Secondhand is one of the greenest ways to shop for books, so why shouldn’t bookstores themselves be secondhand, too? These 10 book shops around the world have made use of the most unexpected of reclaimed structures, from a stunning church in the Netherlands to a funeral home in New Orleans.
Selexyz Dominicanen Church, Netherlands
(images via: design top news)
With sleek matte black and shining steel, the rows upon rows of books at the Selexyz Dominicanen bookstore in the Netherlands look much like those at any other modern retailer. But juxtaposed against the marble arches and antique frescos of a Dominican church, they suddenly become utterly spectacular. Architects Merkx+Girod constructed a massive ‘walk-in bookcase’ that is two stories tall and yet still dwarfed by the dimensions of the church itself.
Newsstand in a Movie Theater, Texas
(image via: jackson meyers)
The historic Alabama Theater, which opened in Houston in 1939, got a new life long after shows stopped when a retailer lined the inside with bookshelves. The bookstore closed in September 2009, moving to another unit in the mall, leaving the theater with an uncertain future and possible risk of demolition.
El Ateneo Bookstore in a Theater, Argentina
(images via: wikipedia)
Imagine taking a seat in a box overlooking one of the most beautiful antique theaters in the world, not to take in an opera but to get lost in the pages of a book. El Ateneo Bookstore may be the only place in the world where you can do just that. Now a grand tourist attraction, El Ateneo attracts over a million people ever year.
Doulos Floating Bookstore on a Ship
(image via: out of town blog)
Until recently, the MV Doulos was the oldest passenger ship still sailing – built just three years after the Titanic, which of course said its goodbyes to the world long ago. The ship was used as a floating bookshop for many years, at one point holding between 3000-5000 books on the shelves with a half million more in the hold. The ship traveled around the world selling books until 2009, when it was retired.
Airstream Traveling Bookstore
(images via: poetic home)
Another bookstore travels the streets rather than the seas, distributing artist books, zines and independent publications. Projet Mobilivre, also known as the Bookmobile Project, was a 1959 Airstream converted into a a pretty little bookstore based in Quebec. Unfortunately, the bookstore made its last tour in 2008.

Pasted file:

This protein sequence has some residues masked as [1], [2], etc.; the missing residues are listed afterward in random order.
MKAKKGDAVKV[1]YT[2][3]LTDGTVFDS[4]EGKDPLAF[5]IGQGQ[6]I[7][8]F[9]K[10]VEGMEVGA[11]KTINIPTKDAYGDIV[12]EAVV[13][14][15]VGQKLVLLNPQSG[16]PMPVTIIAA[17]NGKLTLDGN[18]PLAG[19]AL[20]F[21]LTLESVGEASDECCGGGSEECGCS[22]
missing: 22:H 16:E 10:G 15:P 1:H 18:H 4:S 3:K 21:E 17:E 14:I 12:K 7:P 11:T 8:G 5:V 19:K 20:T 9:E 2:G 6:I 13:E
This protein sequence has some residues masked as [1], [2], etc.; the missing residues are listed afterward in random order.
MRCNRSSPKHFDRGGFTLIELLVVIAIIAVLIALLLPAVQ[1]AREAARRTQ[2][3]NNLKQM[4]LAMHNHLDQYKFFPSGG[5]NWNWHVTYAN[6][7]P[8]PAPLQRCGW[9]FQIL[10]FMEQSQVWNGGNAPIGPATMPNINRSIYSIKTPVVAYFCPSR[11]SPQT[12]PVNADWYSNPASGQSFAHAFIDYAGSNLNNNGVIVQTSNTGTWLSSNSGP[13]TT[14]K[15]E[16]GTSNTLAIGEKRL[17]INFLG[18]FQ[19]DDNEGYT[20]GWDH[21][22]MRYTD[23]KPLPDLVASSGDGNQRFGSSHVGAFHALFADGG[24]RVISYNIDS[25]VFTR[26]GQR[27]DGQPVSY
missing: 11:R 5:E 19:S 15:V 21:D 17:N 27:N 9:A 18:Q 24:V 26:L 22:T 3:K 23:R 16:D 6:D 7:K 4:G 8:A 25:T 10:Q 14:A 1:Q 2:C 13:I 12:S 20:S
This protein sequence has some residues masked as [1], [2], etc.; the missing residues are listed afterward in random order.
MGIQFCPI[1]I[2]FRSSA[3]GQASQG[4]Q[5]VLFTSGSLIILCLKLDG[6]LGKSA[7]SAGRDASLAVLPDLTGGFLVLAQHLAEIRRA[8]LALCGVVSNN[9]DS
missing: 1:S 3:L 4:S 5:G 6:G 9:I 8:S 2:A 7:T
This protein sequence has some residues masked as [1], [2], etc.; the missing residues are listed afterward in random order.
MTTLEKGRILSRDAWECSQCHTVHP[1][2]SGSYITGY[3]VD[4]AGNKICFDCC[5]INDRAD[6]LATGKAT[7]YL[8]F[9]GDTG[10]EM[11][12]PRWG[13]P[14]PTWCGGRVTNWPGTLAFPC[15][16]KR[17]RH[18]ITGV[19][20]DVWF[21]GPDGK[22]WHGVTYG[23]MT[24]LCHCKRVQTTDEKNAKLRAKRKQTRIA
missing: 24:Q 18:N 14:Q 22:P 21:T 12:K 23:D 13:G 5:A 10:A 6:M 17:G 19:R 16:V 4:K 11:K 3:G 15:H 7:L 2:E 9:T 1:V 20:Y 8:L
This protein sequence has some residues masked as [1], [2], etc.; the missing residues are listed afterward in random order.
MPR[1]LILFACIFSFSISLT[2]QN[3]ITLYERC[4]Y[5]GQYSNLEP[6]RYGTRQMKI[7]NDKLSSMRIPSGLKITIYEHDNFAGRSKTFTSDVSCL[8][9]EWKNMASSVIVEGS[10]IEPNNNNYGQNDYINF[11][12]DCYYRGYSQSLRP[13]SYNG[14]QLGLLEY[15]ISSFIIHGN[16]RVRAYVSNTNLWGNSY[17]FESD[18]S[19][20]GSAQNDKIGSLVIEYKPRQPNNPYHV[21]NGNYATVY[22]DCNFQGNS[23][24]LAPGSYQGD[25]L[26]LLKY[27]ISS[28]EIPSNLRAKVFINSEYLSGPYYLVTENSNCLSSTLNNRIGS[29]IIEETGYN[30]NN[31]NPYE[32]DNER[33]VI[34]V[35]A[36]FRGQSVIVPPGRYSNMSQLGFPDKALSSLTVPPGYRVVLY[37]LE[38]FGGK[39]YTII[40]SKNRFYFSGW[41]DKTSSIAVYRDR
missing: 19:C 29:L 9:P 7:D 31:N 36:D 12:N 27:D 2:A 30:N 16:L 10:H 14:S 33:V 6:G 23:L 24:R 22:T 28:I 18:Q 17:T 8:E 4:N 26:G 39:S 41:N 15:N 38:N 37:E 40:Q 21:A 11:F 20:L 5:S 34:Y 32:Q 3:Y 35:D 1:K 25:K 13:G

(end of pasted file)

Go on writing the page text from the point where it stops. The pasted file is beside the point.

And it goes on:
Manure Tank Bookstore, Wisconsin
(images via: this week in bookhunting)
Talk about creative, unexpected reuse: this castle-shaped bookstore in Wisconsin used to hold manure. Lots of it. Castle Arkady is a treasure trove of old country books, especially books printed between the 1880s and 1930s, and is located on the farm of an elderly couple that now runs the bookstore only on Saturdays during the summertime.
Looking Glass Train Car Bookstore, Oregon
(image via: darwinsbulldog)
The little red caboose of the Looking Glass Bookstore in Portland, Oregon is impossible for passersby to resist despite the presence of the much larger and world-famous Powell’s Bookstore in the same city. The caboose was repurposed into a children’s section, while the rest of the bookstore’s collection extends into a main building.
Bultman Funeral Home Borders, New Orleans
(images via: woodward design)
This Borders Bookstore in New Orleans is unlike any other, and it’s definitely got a dash of Southern Gothic flavor. The Bultman Funeral Home was converted into a Borders in 2008, with architects Woodward Design preserving the historic exterior of the building while making it look like virtually any other Borders on the inside.
Hay Castle Books, Wales
(image via: wikipedia)
Hay-on-Wye in Wales is known as the “town of books”, and it’s no wonder – not only are there an unusually high number of bookstores (over thirty in a tiny market town), but one of them is even located in a castle. Possibly the oldest Norman castle in Wales, the Hay-on-Wye castle is packed with thousands of secondhand books and is a popular destination for bibliophiles visiting Great Britain.
Cigarette Vending Machine Bookstores
(image via: psfk)
What to do with old cigarette vending machines? Turn them into cool little automated bookstores! German publisher Hamburger Automatenverlag sells a small selection of books for just 4 euros a pop – definitely a healthier offering than the machine’s former contents.ï»¿